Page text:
Tomahawk jsCookMenu

Tomahawk jsCookMenu

Post by Mongoos » Fri, 18 Sep 2009 22:42:22

Hi All,

Trying to use jsCookMenu and for some reason I'm having trouble
getting the id of the menu choice I choose in the action listener in
the backing bean. This can't be that hard but I'm new to the
menu . . . I sense it's something like this but it's not quite
right . . . because I get a class cast exception when I execute the
code below. Can someone assist me with this?

public void setItem(ActionEvent s)
String outcome2= (String) ((HtmlCommandNavigationItem)



Tomahawk jsCookMenu

Post by Lew » Sat, 19 Sep 2009 09:13:00

You don't give much information. What is the exact text of the
ClassCastException message?

What are the fully-qualified names (FQNs) of the types 'ActionEvent' and

It looks like either 's.getComponent()' isn't returning an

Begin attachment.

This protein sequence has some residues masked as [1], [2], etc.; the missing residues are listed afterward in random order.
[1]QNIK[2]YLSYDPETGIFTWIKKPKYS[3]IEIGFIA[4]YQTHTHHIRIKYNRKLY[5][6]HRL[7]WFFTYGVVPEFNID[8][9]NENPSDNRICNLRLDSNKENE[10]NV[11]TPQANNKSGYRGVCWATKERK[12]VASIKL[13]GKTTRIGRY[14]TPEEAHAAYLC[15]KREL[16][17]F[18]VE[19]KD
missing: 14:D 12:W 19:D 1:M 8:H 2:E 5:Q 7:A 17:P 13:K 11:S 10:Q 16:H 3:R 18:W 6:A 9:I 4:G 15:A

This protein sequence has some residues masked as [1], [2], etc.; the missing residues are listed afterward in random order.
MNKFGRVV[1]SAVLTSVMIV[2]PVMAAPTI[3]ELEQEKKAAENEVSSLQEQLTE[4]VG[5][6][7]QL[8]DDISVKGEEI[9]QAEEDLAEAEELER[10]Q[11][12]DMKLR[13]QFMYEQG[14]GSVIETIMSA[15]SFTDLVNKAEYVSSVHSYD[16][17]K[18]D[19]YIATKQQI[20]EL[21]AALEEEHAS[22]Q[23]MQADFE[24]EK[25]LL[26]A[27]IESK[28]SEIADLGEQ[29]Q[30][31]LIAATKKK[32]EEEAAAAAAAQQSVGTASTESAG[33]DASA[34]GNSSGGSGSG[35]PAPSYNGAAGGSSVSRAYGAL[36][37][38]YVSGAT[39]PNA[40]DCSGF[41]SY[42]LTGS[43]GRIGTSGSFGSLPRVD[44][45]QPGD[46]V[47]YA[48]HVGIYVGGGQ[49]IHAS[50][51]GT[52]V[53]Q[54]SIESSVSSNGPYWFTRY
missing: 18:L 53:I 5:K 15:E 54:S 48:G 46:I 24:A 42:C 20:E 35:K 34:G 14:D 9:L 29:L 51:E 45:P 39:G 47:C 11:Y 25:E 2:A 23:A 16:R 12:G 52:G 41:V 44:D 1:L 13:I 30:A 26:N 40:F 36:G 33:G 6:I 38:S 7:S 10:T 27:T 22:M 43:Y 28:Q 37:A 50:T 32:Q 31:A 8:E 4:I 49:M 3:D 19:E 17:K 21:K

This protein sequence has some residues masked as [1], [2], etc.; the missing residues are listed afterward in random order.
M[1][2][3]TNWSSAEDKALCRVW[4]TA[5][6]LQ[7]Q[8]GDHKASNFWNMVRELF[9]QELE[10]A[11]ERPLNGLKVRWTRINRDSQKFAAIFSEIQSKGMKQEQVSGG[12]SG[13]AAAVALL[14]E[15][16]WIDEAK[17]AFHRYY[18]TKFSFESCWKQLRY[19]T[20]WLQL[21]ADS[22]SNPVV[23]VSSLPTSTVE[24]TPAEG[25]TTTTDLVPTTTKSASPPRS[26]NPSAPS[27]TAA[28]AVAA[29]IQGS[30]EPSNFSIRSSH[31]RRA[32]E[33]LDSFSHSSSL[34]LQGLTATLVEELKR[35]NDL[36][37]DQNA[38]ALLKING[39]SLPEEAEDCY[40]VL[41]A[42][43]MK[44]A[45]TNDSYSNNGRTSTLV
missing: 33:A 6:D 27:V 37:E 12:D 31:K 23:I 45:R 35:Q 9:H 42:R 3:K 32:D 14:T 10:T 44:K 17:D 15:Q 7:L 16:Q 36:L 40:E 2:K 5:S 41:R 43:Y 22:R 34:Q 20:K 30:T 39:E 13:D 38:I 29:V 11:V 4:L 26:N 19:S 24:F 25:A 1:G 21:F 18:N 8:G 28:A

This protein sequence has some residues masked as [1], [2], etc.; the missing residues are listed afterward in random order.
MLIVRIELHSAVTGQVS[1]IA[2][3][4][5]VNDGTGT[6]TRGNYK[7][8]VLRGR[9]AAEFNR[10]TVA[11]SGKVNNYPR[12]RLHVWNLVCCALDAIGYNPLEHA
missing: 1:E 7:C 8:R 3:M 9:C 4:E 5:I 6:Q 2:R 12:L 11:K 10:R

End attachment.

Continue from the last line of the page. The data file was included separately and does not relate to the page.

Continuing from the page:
'HtmlCommandNavigationItem' or 'HtmlCommandNavigationItem#getId()' doesn't
return a 'String'.

When I look at
< ;
on the off chance that that's the 'HtmlCommandNavigationItem' to which you
refer, I see the documentation for the 'getId()' method goes all the way back to
< ;
< #getId()>
. It returns 'String'. So I guess the cast to 'HtmlCommandNavigationItem'

Assuming that's correct, and you should have this answer anyway, on what basis
can the algorithm rely that the call to 's.getComponent()' will always return
an 'HtmlCommandNavigationItem'?

If you cannot rely on receiving only that type at that point in the code, you
must put in some sort of run-time check to do something reasonable when that
isn't the type.

There's a principle of programming I call "closure" - that any inputs to a
state change will induce a change to a valid state. A program should have
full closure. That means it must be prepared to handle any inputs. You did
not program for full coverage of possible inputs.

For the 'getId()' call, you really don't need the cast to
'HtmlCommandNavigationItem'. 's.getComponent()' is guaranteed to return a
'UIComponent', which in turn has the 'getId()' method, so you could just skip
that troublesome downcast unless it actually serves a purpose.